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Guardsman home from Iraq with tales of pride and duty

Escorted by a police cruiser with its siren wailing, the first busload of National Guardsmen returned home Monday evening after serving 10 months in Iraq with the Fighting 69th Infantry Regiment.

As soon as Sgt. John "Van" Rogers of Williamsville got off the bus in front of the Connecticut Street Armory, his daughter, Alanna, 17, emerged from the crowd and embraced him and wouldn't let go. Then his mother, Madie Robbs, hugged him.

"All your prayers were with me," Rogers told her. "Where's my son?"

Alonzo, 18, embraced his father.

"It took all I had to go back home, boy," Rogers told him. Then he pointed proudly at his Combat Action Badge.

Rogers' wife, Lucia, finally got her turn.

After serving in the military for 27 years as a cook, Rogers suddenly found himself assigned as a gunner on the lead Humvee of his unit's daily convoys in Iraq.

He was among 80 members of the area's 152nd Engineers Battalion who were attached to the famous 69th Infantry.

"I will say this," Rogers said. "I was the oldest gunner -- 56 years old. I was on top of a Humvee with a machine gun, making sure my commander and crew were all right inside. I was the eyes and ears of the battalion. If I heard gunfire, I let them know, and they radioed back and let everyone else know."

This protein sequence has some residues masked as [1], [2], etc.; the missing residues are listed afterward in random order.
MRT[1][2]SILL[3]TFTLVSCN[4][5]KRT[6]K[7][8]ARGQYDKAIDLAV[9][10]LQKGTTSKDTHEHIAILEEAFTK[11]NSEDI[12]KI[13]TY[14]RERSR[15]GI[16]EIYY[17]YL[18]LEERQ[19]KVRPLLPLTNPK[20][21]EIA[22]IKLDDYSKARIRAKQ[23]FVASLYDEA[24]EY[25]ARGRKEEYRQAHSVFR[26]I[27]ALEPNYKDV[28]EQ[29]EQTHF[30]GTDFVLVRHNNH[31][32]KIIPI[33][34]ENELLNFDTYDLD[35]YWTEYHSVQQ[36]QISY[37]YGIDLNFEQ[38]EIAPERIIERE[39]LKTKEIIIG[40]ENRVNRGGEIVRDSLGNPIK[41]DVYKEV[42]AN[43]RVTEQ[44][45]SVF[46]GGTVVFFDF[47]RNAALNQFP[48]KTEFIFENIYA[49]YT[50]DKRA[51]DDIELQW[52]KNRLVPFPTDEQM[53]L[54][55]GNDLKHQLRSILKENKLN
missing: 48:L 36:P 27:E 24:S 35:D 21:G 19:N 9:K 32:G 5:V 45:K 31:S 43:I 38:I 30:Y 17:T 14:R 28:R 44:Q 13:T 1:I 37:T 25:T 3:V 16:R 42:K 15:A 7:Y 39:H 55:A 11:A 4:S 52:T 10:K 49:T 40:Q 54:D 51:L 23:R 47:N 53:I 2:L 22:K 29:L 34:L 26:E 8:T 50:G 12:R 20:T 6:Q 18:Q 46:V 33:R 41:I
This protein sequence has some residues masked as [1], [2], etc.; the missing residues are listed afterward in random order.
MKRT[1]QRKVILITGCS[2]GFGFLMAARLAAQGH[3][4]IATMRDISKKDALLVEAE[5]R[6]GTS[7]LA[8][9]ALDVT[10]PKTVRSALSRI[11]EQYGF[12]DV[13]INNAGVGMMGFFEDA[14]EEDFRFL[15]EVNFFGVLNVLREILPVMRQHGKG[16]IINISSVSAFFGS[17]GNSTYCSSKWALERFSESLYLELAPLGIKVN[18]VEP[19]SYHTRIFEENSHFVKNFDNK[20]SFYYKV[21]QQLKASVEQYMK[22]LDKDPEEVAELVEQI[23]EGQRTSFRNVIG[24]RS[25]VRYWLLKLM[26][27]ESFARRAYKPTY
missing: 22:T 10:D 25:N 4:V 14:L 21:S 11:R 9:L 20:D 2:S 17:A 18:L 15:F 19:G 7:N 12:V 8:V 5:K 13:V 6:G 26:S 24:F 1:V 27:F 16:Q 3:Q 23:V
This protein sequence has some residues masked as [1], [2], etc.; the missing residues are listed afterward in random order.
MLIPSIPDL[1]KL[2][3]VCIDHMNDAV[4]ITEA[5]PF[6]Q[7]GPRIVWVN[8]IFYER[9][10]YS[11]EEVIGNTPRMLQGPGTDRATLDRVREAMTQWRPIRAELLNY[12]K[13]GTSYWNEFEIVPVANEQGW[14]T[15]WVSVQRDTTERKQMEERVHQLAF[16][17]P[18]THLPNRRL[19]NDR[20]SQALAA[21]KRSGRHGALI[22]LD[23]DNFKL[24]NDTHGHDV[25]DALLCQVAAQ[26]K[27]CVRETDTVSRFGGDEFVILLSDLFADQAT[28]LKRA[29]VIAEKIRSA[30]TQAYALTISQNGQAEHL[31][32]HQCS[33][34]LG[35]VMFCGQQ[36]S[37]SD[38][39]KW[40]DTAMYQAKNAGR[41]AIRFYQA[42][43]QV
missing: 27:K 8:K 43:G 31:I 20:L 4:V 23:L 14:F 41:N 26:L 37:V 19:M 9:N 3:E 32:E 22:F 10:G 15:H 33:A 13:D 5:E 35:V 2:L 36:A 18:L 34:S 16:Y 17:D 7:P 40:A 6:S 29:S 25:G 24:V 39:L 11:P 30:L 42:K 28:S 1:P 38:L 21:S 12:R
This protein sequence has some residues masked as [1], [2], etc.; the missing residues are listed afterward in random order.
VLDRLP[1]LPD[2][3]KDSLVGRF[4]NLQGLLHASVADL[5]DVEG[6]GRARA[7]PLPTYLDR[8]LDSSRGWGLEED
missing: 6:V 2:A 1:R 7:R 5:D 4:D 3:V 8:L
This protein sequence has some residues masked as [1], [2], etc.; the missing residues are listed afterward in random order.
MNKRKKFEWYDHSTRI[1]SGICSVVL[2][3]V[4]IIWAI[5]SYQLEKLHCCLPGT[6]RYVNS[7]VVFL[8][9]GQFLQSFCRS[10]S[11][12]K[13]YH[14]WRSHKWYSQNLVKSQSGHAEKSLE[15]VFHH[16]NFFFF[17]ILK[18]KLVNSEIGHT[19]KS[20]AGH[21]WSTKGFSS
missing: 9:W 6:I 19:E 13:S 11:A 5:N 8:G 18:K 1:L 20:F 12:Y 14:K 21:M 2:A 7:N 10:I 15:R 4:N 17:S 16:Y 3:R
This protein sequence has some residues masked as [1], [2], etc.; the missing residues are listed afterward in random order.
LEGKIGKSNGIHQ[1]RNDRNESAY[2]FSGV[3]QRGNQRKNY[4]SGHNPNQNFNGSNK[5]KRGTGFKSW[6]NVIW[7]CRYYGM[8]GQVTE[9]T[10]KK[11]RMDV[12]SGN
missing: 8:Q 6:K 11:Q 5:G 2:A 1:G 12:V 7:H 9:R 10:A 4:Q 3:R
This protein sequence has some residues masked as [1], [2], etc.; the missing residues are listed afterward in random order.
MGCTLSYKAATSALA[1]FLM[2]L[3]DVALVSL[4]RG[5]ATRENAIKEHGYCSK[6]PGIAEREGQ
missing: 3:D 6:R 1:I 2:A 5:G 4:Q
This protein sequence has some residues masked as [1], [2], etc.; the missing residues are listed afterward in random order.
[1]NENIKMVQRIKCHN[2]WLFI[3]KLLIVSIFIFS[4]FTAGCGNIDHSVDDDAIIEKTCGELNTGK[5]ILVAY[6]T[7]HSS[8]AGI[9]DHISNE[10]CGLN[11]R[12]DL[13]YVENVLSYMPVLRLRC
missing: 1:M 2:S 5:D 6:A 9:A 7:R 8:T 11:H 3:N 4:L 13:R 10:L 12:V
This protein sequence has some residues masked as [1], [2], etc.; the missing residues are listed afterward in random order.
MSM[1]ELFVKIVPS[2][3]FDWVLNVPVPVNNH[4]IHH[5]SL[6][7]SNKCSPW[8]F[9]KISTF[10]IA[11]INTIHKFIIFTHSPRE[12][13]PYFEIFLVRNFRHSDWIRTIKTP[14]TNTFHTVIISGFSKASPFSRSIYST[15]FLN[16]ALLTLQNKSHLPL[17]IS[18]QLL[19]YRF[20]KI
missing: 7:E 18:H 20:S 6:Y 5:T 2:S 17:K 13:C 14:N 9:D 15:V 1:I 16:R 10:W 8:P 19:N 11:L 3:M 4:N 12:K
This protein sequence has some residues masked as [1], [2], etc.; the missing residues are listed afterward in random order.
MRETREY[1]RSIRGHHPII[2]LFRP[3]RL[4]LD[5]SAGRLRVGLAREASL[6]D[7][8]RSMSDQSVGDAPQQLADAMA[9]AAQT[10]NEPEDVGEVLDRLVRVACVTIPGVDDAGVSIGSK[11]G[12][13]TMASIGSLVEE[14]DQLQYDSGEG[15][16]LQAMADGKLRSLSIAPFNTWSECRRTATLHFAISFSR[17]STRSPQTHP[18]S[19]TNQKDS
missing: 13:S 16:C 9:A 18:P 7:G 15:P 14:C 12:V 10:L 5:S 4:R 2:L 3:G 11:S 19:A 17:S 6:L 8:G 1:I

Rogers, who will return to his job as a supervisor at Opportunities Unlimited in Niagara Falls, was asked by a television reporter how the war in Iraq is going.

"The people over there are trying to have their freedom," he said. "When I used to see little kids, some of them maimed -- it was devastating. My thing was, anything we could do to make them free like we back home are, that was my goal. We're teaching them (to fight the insurgents) but it's going to take time."

Staff Sgt. Aaron Livergood of Lockport was greeted by 18 family members who had come in a Mac Limo van containing tables overflowing with home-cooked dinner.

"We're going to take care of him," said a cousin, Josh Livergood, "riding home in style."

A second bus from Fort Dix, N.J. will arrive Thursday. Many other National Guardsmen are renting vehicles and driving home to Western New York.


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